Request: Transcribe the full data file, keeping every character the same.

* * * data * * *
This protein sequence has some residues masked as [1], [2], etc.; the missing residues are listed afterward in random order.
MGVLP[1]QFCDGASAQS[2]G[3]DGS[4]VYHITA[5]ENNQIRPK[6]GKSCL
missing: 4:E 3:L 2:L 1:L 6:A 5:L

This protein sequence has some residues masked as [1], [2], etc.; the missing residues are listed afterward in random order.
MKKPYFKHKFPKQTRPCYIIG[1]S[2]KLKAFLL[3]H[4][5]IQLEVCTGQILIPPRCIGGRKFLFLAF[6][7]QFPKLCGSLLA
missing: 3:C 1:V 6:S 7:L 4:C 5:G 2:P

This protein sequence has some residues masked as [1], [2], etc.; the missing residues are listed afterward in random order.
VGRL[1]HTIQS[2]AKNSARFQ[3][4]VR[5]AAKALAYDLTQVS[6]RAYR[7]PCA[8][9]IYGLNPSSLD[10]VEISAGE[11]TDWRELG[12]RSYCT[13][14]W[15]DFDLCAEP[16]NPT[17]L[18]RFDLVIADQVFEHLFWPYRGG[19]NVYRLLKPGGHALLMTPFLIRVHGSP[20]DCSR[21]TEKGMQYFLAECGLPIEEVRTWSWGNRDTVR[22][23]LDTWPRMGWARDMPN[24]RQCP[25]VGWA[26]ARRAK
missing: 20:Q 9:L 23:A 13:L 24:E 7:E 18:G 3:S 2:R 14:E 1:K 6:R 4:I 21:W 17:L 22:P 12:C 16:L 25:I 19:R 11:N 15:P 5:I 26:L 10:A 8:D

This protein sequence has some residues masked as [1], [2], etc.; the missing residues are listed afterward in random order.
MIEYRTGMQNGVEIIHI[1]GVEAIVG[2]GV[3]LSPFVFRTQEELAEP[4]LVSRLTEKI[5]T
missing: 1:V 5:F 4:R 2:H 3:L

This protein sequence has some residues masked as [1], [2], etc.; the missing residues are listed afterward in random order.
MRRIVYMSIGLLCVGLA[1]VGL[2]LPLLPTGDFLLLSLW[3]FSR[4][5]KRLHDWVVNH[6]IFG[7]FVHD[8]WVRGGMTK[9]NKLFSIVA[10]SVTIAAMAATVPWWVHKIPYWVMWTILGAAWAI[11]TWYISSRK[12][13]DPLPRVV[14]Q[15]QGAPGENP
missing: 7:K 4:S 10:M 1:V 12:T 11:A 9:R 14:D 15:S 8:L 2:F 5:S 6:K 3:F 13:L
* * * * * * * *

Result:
This protein sequence has some residues masked as [1], [2], etc.; the missing residues are listed afterward in random order.
MGVLP[1]QFCDGASAQS[2]G[3]DGS[4]VYHITA[5]ENNQIRPK[6]GKSCL
missing: 4:E 3:L 2:L 1:L 6:A 5:L

This protein sequence has some residues masked as [1], [2], etc.; the missing residues are listed afterward in random order.
MKKPYFKHKFPKQTRPCYIIG[1]S[2]KLKAFLL[3]H[4][5]IQLEVCTGQILIPPRCIGGRKFLFLAF[6][7]QFPKLCGSLLA
missing: 3:C 1:V 6:S 7:L 4:C 5:G 2:P

This protein sequence has some residues masked as [1], [2], etc.; the missing residues are listed afterward in random order.
VGRL[1]HTIQS[2]AKNSARFQ[3][4]VR[5]AAKALAYDLTQVS[6]RAYR[7]PCA[8][9]IYGLNPSSLD[10]VEISAGE[11]TDWRELG[12]RSYCT[13][14]W[15]DFDLCAEP[16]NPT[17]L[18]RFDLVIADQVFEHLFWPYRGG[19]NVYRLLKPGGHALLMTPFLIRVHGSP[20]DCSR[21]TEKGMQYFLAECGLPIEEVRTWSWGNRDTVR[22][23]LDTWPRMGWARDMPN[24]RQCP[25]VGWA[26]ARRAK
missing: 20:Q 9:L 23:A 13:L 24:E 7:E 18:G 3:S 2:R 14:E 1:K 6:R 4:I 21:W 17:L 22:P 12:C 16:L 25:I 19:R 11:N 15:P 5:I 26:L 10:A 8:D

This protein sequence has some residues masked as [1], [2], etc.; the missing residues are listed afterward in random order.
MIEYRTGMQNGVEIIHI[1]GVEAIVG[2]GV[3]LSPFVFRTQEELAEP[4]LVSRLTEKI[5]T
missing: 1:V 5:F 4:R 2:H 3:L

This protein sequence has some residues masked as [1], [2], etc.; the missing residues are listed afterward in random order.
MRRIVYMSIGLLCVGLA[1]VGL[2]LPLLPTGDFLLLSLW[3]FSR[4][5]KRLHDWVVNH[6]IFG[7]FVHD[8]WVRGGMTK[9]NKLFSIVA[10]SVTIAAMAATVPWWVHKIPYWVMWTILGAAWAI[11]TWYISSRK[12][13]DPLPRVV[14]Q[15]QGAPGENP
missing: 7:K 4:S 10:M 1:V 12:T 11:A 9:R 14:D 15:S 8:L 2:F 5:S 6:K 3:F 13:L